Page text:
Fruit trees discover many things of God, and many things of ourselves, and concerning our duty to God. We enquire of, and discourse with fruit trees when we consider, and meditate of them, when we search out their virtues and perfections… when we pry into their natures, and properties, that is speaking to them.
And when we (after a serious search) do make some use and result of what we see in them, when we collect something from them concerning the power, wisdom, goodness, and perfections of God, or our duty to God, that is the answer of the fruit trees; then fruit trees speak to the mind, and tell us many things, and teach us many good lessons.
Our considerations of them are the questions we put to them, and the inferences or conclusions, are their answers. Those are the lessons they teach us… Fruit trees are a Text from which may be raised many profitable doctrines… Many things may be learned from fruit trees for spiritual profit… Fruits of faith, love, joy, peace, and other fruits of the spirit, bunches of grapes, for the feeding, and refreshing of our souls…
Austen, who was only forty-one at the time of this treatise and by that point had already planted more than a thousand fruit trees with his own hands, draws on his experience with these silent sages to offer a number of apt metaphors for the central concerns of human life. In one passage, he explores what the grafting of fruit trees teaches us about compatibility in human relationships. Half a millennium before modern psychologists and relationship gurus began pointing to shared values as the single most important factor in lasting relationships — that is, relationships in which the partners nurture each other’s continual growth — Austen writes:
Grafts and stocks joined together of contrary, or much different natures, will not grow, nor thrive together; if they be joined in grafting, either the graft grows not at all, or else very poorly and weakly, and in a few years decays and dies; but if the kinds of trees are joined together according to rules of nature and art, then they thrive together vigorously, and bear fruits plentifully… Persons joined in any relation, they have comfort or affliction together according to their natures.
Likeness is both the cause and the bond of love.
And yet, Austen admonishes in a remarkably modern sentiment, this similarity shouldn’t be of the superficial kind — much like one wouldn’t graft two trees that have similar leaves but thrive in wholly different conditions, one shouldn’t seek a mate merely on the basis of appearance or alignment of demographic variables like class or income. He counsels:
Likeness in natures, manners, customs, begets love, and distance in these causeth dislike, and sometimes hatred… This should teach all who intend to enter into the stage of marriage, to look well into their choice, that it be upon good grounds , and not for worldly advantages in the first place, as most do, and match a soul to the earth, between which there’s no likeness, nor proportion: neither are they to look so much at likeness in the more low, and inferior respects, as person, age, birth, friends, riches, &c. (though care is to be had in these) as to that great likeness, in natures, manners, habits, and principles of the mind, for these are the springs and the ties of love, therefore “be not unequally yoked together.”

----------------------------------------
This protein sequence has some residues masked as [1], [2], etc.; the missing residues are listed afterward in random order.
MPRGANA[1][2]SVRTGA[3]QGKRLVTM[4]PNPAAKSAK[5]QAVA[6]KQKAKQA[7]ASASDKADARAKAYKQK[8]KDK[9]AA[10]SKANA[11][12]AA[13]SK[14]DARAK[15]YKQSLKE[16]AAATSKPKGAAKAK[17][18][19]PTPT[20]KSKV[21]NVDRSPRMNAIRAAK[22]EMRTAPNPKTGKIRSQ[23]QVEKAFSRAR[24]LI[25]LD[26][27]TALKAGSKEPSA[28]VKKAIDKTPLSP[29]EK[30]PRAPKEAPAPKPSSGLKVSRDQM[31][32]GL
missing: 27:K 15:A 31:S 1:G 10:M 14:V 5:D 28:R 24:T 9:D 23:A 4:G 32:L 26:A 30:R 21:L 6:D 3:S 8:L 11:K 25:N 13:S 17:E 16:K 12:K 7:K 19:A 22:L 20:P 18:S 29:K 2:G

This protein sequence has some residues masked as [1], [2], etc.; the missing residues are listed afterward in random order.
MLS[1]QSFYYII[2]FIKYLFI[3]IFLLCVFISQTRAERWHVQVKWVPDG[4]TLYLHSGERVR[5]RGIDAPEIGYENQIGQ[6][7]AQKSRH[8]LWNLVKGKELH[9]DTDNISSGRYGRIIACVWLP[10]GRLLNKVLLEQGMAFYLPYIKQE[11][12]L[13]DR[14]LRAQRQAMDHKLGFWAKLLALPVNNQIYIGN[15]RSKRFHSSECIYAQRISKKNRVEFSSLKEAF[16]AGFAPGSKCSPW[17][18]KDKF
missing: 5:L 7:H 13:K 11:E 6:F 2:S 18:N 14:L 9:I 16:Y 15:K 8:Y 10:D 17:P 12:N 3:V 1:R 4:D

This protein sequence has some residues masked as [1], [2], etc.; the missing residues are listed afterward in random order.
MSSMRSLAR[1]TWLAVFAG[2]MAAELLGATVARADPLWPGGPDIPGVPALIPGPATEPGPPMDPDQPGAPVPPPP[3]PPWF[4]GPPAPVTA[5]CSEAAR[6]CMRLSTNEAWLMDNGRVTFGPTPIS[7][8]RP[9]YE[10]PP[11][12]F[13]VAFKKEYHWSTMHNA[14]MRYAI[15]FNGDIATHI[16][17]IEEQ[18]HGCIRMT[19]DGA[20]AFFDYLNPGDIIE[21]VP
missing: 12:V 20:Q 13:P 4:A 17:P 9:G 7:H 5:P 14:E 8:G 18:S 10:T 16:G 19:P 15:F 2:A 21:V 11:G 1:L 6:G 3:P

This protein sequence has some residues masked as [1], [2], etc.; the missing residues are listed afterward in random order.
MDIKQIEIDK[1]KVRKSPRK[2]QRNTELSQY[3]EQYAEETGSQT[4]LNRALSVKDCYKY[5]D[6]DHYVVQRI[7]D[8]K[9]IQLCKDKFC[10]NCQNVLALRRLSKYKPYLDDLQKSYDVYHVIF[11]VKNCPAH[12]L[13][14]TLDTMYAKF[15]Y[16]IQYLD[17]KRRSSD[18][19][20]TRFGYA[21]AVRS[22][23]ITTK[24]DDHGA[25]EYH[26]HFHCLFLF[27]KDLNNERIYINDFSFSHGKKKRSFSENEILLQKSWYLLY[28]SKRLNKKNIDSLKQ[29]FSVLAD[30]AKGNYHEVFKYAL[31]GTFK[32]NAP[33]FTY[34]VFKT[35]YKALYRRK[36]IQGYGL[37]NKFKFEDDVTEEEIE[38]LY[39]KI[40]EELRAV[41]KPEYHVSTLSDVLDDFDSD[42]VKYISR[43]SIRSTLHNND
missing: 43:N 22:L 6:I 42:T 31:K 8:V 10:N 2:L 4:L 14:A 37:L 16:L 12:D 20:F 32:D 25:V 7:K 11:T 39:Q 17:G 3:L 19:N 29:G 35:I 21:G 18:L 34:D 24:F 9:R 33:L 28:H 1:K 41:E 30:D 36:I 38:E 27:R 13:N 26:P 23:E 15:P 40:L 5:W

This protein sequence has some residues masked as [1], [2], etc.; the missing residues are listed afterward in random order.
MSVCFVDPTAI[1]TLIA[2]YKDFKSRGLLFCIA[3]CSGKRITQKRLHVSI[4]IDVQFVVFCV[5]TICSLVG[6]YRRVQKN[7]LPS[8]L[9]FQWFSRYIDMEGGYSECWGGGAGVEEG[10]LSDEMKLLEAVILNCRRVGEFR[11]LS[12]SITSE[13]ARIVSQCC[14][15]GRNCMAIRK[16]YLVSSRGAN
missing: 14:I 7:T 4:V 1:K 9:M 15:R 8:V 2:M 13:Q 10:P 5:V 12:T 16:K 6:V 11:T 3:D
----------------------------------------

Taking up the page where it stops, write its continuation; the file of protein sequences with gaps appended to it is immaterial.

In a sentiment rather ominous given its proximity in time to Henry VIII historic break with the Catholic Church in order to get the first true divorce, Austen adds:
The sad experience of many thousands may be a sufficient warning to others.
If that love flows according to that likeness of natures, then let this teach us to strive for increase of grace…
Austen seems to remind us, too, that lasting, nourishing relationships are daily work:
Every act of grace adds something to the habit, so that the habits of grace are mightily confirmed by their frequent operations.
Austen also admonishes against mistaking appearances from true grace, arguing that — like trees — the people most obsessed with the shape and style of their persona are most vacant in the substance of their personhood:
Fruit trees that bring forth the fairest and most beautiful blossoms, leaves, and shoots, they (usually) bring forth the fewest, and least fruits; because where nature is intent, and vigorously pressing to do one work (spending its strength there) it is at the same time, weak about other works; but distinct, and several works of nature, in moderate and remiss degree, are all promoted at the same time… Generally those persons who are excessive, and most curious about the forms of duties have least of the power of godliness.
The true test of character, Austen suggests through his arboreal metaphor, is in the fruits of our personhood — our motives, the actions they produce, and the aftertaste those leave in others — rather than in the appearance of our persona:
The fruits of trees discover plainly of what kind the trees are: the leaves and blossoms … may deceive us, but the fruits cannot deceive us, but discover manifestly of what nature the trees are… The ways, and conversations of men discover what their natures are: If men of discerning judgments will but exactly observe, and try the actions of others, they may (by degrees) conclude from what principles they act [but] from the actions and ways of some persons, a man cannot easily conclude this; vices in some are clothed in the habits of virtues.
Complement The Spiritual Use of an Orchard or Garden of Fruit Trees with a lovely children’s book based on an arboreal allegory for the human imagination, the fascinating history of visualizing human knowledge through trees, and Eve Ensler’s beautiful meditation on how trees lead us back to ourselves.
* Only a century earlier, Gutenberg had ensured that trees are books in a less-than-metaphorical sense.
Published June 11, 2015